The following is an entry from the journal of Bishop Mark Lawrence, August 13, 2020, written at a farmhouse near Wytheville, VA.
I had a good four-mile jog this morning over these rolling hills and country roads near this farmhouse where we are staying for a few days. I stopped occasionally to take photos of the farmlands, hillsides and distant mountains, as well as the wildflowers along the road, or just to walk awhile to take things in and appreciate the scenery—to learn again to be attentive.
Lord, I am so oriented to making minutes, hours, and days “count,” which is not always the same as being attentive or even less getting “… a heart of wisdom.” (Psalm 90:12) No, my focus is often more about getting things done or frankly sometimes just getting to the next thing. Even now, I find myself experiencing some inner stress that I will not make this vacation day “count”—while having no specific criteria for what “counts” or “matters” means or even looks like. Is it doing something like my morning jog over these rolling hills, farmlands and country roads? Yes, I believe so. Is it some reflective journaling—such as what I’m doing now? Yes, I think that is something that matters. But how much? And when is it that I’ve written something that I can point to on a vacation day and say, “That’s it!” that paragraph, that journal entry counts? Do other people even think in these terms or look at life from this perspective?
Eugene Peterson begins his book Run with the Horses: The Quest for Life at Its Best with a few sentences or questions that may at least be similar to what I’m trying to get at. “The puzzle is why so many people live so badly. Not so wickedly, but so inanely. Not so cruelly, but so stupidly.” To mention this book by Peterson raises yet another check off point. Whether an unusual jog (like this morning); a
hike (like I plan to do tomorrow); a meaningful journal entry; a significant family gathering (surely Macy’s baptism during the family outing to Presque Isle last Saturday “counts”); the tour of the Woodrow Wilson Presidential Library and Museum (that I did yesterday). Do each of these make a vacation day count? Does reading on a vacation day make the day matter? Well, it certainly seemed to during our vacations in Maine in the 1980s and 90s, especially when it was part of a study project I was pursuing, such as Gregory the Great, St. Augustine, St. Ambrose, Phillips Brooks, and others. Because one is reading about someone significant or a significant work such as Dante’s Divine Comedy or Eliot’s Four Quartets, does that make what one is doing significant? If I spend an hour or two this afternoon reading this good but not great book, Run with the Horses, will that help to make this vacation day count?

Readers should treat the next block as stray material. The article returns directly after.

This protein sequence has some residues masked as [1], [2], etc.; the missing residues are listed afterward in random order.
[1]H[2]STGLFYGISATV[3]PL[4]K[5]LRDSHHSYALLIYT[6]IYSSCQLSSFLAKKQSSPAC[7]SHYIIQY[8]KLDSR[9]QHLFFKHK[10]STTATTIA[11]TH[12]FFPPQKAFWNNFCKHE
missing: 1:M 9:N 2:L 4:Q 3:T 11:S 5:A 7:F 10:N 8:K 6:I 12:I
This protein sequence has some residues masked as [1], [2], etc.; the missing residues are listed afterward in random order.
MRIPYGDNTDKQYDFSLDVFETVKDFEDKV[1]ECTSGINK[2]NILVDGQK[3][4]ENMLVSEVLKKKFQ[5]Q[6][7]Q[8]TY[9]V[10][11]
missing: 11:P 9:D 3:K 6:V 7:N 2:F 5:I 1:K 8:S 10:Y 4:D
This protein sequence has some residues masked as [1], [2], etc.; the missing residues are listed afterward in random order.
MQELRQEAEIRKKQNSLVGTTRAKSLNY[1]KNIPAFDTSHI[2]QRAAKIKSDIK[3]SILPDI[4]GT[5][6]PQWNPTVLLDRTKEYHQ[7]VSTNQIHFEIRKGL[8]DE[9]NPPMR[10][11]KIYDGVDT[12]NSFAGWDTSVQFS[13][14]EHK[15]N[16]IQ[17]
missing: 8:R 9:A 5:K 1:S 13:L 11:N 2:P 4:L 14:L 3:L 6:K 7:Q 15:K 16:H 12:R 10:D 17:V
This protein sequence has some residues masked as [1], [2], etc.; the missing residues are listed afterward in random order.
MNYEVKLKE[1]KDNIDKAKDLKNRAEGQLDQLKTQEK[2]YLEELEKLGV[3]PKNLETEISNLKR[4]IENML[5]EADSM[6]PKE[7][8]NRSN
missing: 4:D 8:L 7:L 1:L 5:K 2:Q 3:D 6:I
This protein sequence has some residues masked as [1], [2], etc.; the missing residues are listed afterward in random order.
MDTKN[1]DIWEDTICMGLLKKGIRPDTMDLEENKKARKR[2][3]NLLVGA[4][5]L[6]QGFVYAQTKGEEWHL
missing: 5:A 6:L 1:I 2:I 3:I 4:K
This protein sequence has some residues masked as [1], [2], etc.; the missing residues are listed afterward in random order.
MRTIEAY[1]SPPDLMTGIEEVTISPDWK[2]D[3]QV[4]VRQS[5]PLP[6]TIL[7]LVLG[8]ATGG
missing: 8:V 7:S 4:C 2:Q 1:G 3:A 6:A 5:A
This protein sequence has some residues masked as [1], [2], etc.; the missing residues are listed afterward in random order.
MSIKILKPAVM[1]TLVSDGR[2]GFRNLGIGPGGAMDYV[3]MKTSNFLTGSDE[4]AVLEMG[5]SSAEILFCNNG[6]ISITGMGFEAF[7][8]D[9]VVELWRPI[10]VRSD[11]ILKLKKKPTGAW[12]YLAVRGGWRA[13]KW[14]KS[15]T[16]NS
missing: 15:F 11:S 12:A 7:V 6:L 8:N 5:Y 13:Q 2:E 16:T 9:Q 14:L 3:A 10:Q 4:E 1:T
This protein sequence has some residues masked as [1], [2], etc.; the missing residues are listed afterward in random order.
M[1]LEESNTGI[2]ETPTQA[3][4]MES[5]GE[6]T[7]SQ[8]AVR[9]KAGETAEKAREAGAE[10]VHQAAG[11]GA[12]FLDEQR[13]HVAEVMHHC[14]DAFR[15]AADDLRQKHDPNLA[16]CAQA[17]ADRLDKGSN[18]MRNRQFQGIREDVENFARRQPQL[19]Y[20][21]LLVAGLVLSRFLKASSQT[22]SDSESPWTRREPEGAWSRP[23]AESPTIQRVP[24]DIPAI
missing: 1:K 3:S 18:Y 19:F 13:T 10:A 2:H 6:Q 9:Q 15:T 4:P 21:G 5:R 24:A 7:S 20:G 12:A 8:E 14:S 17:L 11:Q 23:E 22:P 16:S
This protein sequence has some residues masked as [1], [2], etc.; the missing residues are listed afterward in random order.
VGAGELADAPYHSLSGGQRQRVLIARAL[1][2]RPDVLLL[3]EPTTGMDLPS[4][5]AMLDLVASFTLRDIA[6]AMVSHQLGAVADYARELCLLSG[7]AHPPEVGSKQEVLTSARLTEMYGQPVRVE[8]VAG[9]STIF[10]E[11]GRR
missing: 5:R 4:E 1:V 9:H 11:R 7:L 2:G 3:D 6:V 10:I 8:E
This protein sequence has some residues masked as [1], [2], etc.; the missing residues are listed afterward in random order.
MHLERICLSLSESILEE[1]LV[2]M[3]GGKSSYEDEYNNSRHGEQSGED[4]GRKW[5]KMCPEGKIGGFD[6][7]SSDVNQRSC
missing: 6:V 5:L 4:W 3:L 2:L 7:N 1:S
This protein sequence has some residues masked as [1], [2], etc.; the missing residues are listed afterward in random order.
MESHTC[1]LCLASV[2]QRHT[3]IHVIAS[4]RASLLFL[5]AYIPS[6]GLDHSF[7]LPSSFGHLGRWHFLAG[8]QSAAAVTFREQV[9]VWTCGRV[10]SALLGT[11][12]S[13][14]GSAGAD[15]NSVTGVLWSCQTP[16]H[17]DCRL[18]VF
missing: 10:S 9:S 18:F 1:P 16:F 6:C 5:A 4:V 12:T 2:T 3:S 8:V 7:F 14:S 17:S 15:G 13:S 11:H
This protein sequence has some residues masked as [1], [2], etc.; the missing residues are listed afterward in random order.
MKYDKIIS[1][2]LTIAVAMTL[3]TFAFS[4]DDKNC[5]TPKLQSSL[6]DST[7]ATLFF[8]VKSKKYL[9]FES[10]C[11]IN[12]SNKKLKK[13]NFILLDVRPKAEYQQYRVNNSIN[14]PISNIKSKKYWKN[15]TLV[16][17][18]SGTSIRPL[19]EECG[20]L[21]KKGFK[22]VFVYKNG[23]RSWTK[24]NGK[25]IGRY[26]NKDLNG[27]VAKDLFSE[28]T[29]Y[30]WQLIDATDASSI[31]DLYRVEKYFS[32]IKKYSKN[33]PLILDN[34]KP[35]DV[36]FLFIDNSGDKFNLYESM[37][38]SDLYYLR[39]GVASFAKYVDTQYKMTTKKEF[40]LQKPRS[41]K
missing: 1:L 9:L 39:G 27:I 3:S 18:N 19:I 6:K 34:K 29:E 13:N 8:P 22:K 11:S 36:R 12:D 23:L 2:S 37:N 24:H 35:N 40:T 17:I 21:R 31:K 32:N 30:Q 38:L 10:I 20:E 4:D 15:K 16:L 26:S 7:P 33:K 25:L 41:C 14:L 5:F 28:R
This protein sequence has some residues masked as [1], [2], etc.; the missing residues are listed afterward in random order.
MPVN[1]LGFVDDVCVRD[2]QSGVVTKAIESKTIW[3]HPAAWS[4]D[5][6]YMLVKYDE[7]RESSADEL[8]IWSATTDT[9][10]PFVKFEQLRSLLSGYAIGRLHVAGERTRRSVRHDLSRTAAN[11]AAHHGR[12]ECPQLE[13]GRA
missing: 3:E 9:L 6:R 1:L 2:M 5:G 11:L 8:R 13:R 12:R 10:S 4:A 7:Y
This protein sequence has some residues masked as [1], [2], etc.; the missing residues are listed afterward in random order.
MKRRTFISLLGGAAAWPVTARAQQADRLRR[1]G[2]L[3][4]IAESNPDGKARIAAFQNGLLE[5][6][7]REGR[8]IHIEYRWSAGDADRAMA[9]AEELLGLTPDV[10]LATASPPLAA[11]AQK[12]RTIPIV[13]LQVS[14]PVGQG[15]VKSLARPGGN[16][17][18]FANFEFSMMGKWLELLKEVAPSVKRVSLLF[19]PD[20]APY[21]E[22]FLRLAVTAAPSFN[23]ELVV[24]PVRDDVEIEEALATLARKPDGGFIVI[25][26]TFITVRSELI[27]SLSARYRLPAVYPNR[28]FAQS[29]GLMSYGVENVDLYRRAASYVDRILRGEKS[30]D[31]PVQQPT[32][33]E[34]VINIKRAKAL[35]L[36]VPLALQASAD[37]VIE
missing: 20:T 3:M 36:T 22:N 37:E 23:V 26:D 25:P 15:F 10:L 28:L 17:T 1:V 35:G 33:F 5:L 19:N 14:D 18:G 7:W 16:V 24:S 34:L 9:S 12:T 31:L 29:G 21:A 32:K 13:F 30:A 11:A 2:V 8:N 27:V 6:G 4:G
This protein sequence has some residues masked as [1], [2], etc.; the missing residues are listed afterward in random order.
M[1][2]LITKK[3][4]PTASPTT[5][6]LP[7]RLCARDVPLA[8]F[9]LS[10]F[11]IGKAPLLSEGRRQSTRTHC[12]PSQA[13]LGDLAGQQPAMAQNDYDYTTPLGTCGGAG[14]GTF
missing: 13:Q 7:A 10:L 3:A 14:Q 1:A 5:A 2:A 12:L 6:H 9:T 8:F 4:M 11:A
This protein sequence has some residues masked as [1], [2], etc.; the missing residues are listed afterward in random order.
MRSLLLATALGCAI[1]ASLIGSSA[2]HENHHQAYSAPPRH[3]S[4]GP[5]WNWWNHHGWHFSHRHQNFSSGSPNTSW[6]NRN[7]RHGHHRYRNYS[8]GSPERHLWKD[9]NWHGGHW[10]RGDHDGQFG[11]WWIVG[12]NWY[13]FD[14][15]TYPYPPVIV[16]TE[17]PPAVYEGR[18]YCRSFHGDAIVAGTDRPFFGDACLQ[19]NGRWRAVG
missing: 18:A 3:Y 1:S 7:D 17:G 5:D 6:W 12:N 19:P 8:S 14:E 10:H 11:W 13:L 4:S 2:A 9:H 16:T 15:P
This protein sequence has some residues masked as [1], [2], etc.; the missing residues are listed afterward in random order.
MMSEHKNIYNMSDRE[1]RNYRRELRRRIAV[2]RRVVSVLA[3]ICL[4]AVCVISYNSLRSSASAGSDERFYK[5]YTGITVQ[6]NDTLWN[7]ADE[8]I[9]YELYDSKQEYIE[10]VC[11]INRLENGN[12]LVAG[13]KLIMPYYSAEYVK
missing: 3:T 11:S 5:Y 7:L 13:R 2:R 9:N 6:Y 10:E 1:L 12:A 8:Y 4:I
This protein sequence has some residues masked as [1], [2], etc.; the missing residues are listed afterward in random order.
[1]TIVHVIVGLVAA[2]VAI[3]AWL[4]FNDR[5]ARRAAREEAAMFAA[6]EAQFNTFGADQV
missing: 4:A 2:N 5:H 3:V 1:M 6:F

How about just sitting on this farmhouse porch looking out on this pond and the green hillside, an opening patch of blue in an otherwise cloudy sky, the cattle and sheep grazing, a hawk flying overhead; hearing the birds chattering; and feeling the light wind across my face. The swallows start swirling about in their darting and dancing flight to feed, as butterflies float on the breeze, and the wasps busy above in the wooden eaves. I watch a dandelion seed drift in the wind above the white cross fence its destiny unlike mine all but assured. When all suddenly changes with a banging thunderclap and a torrent of rain. The cattle, sheep and horses that were grazing together all huddle according to their kind and go their separate ways. The horses first to leave making their way I assume to their stable and barn. The sheep go down the hill out of my sight. The huddled cattle remain on top of the hill. The storm in time passes and a cool wind changes the temperature and a gaggle of geese land on the pond. Will all this count? Will this make the afternoon matter?
The American poet, James Wright, lying in a hammock on William Duffy’s farm in Minnesota, not all that different I suppose from this farm in Southern Virginia, lifted his eyes to see a chicken hawk floating over looking for home and experienced an epiphany of sorts that he had wasted his life. Did that, rather paradoxically, make the day or his life count? It certainly made a significant poem, at least for me; I have remembered it for 50 years as one of the better poems of his generation and of the “deep image” genre.
Finally, it may be best to pause and pose before myself an even more telling question. As Annie Dillard prophesied some years ago, “It’s not good days that are hard to come by but good lives.” So, here is an important question or two from early in Peterson’s book. “What does it mean to be a real man, a real woman?” What shape does mature, authentic humanity take in everyday life?” Here’s my catch—if good lives not good days are what are most needed and surely authentic humanity is defined by such, what things in a day or kind of days actually count in making for a good life? I no sooner write this sentence than Allison turns down the farmhouse road back from her day’s adventures, gladdening my heart. I think in the overarching scheme and stretch of life every good life surely must include such days as I’ve spent here. Days or moments that allow one time to observe, reflect, and think. As the psalmist prayed, “So teach each us to number our days that we may get a heart of wisdom.”
By Bishop Mark Lawrence, The Anglican Diocese of South Carolina